What research is being done?
The National Institute of Neurological Disorders and Stroke (NINDS), and other institutes of the National Institutes of Health (NIH), conduct research exploring the molecular and genetic basis of Zellweger syndrome and the other PBDs, and also support additional research through grants to major research institutions across the country. Much of this research focuses on finding better ways to prevent, treat, and ultimately cure disorders such as Zellweger syndrome.
The NIH is USA based and mostly deals in stroke research but is actively doing genetic research on disorders on the brain such as Zellweger syndrome. The link below will take you to the NIH website to see if there is any active clinical trails open for participation
Below is a couple of studies on zellweger syndrome. Also if you have any question about how this disease works, I will be glad to help. I can also explain the difficult technical jargon that you often find in rare disorder. Just leave a comment and I will respond as soon as I can.
- Study of Bile Acids in Patients With Peroxisomal Disorders - This study is not yet open for patient recruitment (Current: 23 Nov 2006) - chenodeoxycholic acid,cholic acid,ursodiol
- Study of Oral Cholic Acid in Patients With Inborn Errors of Bile Acid Synthesis - This study has been completed (Current: 23 Nov 2006)
Zellweger syndrome: A genetic disorder, also called the cerebrohepatorenal syndrome, characterized by the reduction or absence of peroxisomes (cell structures that rid the body of toxic substances) in the cells of the liver, kidneys, and brain. Zellweger syndrome is one of a group of disorders called the leukodystrophies, all of which affect the myelin sheath, the fatty covering which acts as an insulator on nerve fibers in the brain.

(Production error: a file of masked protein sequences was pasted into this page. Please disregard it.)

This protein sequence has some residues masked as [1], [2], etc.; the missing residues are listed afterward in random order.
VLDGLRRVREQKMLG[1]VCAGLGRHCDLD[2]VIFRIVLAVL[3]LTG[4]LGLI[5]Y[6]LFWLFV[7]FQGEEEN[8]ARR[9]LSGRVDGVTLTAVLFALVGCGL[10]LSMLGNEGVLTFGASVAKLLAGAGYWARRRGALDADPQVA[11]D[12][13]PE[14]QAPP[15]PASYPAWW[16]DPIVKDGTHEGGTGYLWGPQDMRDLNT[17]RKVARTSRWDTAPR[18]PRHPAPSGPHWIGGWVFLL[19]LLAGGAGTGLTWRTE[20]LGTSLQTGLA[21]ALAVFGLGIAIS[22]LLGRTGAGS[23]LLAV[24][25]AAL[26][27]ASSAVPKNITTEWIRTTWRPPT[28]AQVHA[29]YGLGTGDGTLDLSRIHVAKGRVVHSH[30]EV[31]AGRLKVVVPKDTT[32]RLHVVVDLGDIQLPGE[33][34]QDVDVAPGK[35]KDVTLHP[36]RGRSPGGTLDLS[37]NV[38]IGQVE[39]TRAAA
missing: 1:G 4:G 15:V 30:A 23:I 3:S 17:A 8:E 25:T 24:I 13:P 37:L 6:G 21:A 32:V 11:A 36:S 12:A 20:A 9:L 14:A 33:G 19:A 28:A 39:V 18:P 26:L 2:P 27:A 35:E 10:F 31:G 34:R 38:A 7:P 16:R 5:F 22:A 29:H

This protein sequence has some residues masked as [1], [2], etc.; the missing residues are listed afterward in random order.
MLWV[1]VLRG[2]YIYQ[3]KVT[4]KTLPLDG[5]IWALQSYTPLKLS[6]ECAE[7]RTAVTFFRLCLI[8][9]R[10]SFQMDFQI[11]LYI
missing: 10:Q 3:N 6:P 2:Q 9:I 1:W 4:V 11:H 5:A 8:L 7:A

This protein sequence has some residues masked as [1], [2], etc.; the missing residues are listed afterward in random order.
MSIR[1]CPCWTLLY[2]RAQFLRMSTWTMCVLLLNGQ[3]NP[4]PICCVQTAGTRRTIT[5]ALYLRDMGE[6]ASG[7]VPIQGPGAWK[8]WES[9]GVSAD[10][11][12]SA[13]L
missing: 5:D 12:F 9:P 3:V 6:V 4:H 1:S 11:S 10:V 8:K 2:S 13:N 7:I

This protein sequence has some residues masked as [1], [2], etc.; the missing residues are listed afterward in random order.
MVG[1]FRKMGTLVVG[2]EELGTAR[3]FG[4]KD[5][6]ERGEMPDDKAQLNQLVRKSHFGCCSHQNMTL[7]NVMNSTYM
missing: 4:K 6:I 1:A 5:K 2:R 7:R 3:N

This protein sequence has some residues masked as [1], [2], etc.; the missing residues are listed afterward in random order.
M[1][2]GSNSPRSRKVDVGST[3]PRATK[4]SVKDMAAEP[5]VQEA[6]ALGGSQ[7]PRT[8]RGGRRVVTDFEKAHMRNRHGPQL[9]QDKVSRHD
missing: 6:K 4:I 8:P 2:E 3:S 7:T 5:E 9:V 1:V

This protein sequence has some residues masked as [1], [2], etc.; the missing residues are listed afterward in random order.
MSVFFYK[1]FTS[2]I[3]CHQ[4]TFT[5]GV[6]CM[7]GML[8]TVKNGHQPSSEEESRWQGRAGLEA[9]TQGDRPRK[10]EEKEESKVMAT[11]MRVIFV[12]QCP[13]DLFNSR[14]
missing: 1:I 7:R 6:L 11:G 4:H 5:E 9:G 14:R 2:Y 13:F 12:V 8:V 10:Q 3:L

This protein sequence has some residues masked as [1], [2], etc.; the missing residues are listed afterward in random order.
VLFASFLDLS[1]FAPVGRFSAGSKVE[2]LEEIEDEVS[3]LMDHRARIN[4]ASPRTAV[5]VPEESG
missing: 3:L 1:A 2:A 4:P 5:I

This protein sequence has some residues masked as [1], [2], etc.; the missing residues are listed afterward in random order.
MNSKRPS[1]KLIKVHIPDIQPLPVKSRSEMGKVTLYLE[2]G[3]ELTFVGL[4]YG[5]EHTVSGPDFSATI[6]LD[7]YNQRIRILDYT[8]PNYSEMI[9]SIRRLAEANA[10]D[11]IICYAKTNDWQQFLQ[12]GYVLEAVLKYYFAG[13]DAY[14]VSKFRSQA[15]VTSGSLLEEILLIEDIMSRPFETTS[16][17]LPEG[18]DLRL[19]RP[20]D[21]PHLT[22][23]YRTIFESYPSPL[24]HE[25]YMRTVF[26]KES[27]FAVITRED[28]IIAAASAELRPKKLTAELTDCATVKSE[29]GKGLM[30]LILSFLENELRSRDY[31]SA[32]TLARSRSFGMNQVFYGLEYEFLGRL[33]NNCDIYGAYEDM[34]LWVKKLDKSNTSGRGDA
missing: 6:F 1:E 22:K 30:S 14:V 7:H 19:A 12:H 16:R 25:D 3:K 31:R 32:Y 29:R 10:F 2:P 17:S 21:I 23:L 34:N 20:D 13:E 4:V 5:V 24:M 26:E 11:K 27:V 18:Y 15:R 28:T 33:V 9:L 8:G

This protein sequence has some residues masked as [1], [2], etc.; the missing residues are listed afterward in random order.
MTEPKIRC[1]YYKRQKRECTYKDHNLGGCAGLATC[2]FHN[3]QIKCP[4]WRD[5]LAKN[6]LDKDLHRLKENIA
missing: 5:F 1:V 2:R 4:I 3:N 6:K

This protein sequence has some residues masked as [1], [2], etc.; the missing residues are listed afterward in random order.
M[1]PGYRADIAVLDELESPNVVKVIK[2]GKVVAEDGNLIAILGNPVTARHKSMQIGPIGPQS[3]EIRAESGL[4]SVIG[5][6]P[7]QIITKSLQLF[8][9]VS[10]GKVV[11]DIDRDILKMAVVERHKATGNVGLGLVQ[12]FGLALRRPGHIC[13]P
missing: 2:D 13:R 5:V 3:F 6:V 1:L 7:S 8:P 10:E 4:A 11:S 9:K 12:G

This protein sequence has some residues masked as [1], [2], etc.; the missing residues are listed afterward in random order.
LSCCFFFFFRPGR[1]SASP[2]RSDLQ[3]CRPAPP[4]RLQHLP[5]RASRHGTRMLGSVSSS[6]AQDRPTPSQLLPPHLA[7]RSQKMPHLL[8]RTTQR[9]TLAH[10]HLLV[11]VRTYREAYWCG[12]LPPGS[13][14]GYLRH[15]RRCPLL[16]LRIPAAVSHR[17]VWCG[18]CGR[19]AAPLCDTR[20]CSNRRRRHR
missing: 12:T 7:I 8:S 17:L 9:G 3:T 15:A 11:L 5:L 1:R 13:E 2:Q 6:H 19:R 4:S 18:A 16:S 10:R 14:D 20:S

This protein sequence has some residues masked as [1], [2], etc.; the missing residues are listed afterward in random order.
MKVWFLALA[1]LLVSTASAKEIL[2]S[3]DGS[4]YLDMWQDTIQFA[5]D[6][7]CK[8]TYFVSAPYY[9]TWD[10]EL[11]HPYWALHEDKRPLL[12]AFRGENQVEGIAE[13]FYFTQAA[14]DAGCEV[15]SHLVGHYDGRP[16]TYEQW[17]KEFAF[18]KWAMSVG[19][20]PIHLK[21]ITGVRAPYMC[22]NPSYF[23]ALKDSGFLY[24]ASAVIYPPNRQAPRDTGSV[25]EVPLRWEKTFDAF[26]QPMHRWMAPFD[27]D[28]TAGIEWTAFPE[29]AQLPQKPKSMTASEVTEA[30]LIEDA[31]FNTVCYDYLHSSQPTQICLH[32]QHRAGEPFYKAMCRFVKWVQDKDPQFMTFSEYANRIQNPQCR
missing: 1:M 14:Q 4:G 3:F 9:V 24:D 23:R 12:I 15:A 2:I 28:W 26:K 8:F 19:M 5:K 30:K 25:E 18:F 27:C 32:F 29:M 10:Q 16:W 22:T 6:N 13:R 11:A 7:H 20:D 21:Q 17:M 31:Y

The most common features of Zellweger syndrome include an enlarged liver, high levels of iron and copper in the blood, and vision disturbances. Some affected infants may show prenatal growth failure. Symptoms at birth may include lack of muscle tone and an inability to move. Other symptoms may include unusual facial characteristics, mental retardation, seizures, and an inability to suck and/or swallow. Jaundice and gastrointestinal bleeding may also occur.
There is no cure for Zellweger syndrome and there is no standard course of treatment. Infections are guarded against to prevent such complications as pneumonia and respiratory distress. Other treatment is symptomatic and supportive.
The syndrome is caused by mutations (changes) in any of several different genes involved in peroxisome formation. These genes lie on at least two different chromosome locations including chromosome 2 (region 2p15) and chromosome 7 (region 7q21-q22).
The syndrome is named for the Swiss-born pediatrician Hans Zellweger (1909-1990) who came to the US and for many years was at the University of Iowa.